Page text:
CAN THO – The Cuu Long (Mekong) Delta region is setting up groups specialised in breeding young fish, shrimp, crabs and prawns and even oysters to serve the aquaculture industry.
The Southwest Steering Committee, the region, which is the national hub of fisheries, is carrying out a breeding programme during the next three years.
The groups will meet all the demands for fisheries in freshwater, saltwater and brackish water.
The plan is to, step-by-step, modernise the breeding of acquaculture species and thus help revive the local economy.
The committee says the programme will produce 35 billion breeding prawns, more than 500 million crustaceans, such as crabs of different kinds, more than 11 billion molluscs, such as shellfish and oysters.
It will also produce more than 3.5 billion breeding prawns, 700 million breeding catfish, over 500 million breeding tilapias (a local fish) and more than 12 billion breeding fish of other kinds.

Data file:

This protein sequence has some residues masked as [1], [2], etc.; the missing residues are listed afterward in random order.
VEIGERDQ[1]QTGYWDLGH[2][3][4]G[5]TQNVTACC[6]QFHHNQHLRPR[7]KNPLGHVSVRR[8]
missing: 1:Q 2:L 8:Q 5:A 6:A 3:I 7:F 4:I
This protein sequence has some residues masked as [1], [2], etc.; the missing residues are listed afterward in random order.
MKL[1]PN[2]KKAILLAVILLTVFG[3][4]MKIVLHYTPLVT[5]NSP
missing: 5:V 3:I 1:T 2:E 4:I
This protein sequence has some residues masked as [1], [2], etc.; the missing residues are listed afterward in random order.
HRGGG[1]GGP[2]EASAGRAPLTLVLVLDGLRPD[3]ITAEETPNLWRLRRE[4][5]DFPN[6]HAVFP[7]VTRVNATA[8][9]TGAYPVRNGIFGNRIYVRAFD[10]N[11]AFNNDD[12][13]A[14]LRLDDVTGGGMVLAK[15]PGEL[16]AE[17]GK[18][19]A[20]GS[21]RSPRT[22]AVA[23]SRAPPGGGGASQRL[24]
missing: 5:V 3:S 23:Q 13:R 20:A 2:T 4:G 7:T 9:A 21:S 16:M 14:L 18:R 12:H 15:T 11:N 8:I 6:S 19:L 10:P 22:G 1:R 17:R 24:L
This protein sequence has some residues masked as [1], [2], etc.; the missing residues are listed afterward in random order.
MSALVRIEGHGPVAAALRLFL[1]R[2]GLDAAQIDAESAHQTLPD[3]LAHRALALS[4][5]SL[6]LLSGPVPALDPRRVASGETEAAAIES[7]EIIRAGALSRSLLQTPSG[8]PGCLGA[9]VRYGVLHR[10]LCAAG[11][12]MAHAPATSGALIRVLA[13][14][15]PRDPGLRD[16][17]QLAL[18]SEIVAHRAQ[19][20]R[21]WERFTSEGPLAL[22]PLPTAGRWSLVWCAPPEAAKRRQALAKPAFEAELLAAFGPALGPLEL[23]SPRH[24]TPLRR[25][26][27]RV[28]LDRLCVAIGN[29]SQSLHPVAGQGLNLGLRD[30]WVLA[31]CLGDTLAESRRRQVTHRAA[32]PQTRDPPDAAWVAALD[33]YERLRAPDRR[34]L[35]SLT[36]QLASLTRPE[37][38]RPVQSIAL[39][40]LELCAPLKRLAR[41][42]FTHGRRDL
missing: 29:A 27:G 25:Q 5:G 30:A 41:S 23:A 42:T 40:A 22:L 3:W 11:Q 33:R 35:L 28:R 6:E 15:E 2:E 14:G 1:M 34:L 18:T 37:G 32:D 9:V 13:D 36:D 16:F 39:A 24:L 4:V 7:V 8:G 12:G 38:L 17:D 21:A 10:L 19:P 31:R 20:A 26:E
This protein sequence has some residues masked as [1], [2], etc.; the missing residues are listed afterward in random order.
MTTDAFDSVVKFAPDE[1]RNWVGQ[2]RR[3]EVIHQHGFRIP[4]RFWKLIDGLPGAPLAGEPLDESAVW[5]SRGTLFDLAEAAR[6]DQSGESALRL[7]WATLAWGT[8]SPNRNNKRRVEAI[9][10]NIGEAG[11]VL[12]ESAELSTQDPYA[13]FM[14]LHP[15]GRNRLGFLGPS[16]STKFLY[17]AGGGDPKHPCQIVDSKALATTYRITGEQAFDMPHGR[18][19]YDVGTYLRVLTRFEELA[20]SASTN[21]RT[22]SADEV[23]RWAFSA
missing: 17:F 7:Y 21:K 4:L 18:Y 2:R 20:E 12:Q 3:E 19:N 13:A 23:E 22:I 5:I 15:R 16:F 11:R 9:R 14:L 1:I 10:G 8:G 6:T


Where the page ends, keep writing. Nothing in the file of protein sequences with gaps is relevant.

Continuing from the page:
To achieve their aims, Cuu Long Delta provinces will upgrade equipment at aquatic breeding centres.
This means building a freshwater aquatic breeding centre in Cai Be District, Tien Giang Province; three level-one breeding centres in the provinces of Ca Mau, Bac Lieu and Kien Giang – and three level-one centres for freshwater aquatic breeding in the provinces of Can Tho, An Giang and Dong Thap.
In provinces with estuaries, such as Tien Giang, Ben Tre, Bac Lieu and Tra Vinh, mollusc breeding farms will supply the local industry to reduce the exploitation of natural shellfish.
Under the programme, all 13 provinces in the region will build new or improved breeding centres with modern technology to meet local and overseas demands.
The provinces must also improve management quality so that any epidemics can be quickly brought under control. They must also develop their own labels and trademarks.
The provinces must also enhance the quality of their staff by providing more training which can be transferred to other farmers.
At present, the Cuu Long (Mekong) Delta needs tens of billions of breeding prawns and fish every year, but the 1,500 breeding farms can only meet a small portion of this. – VNS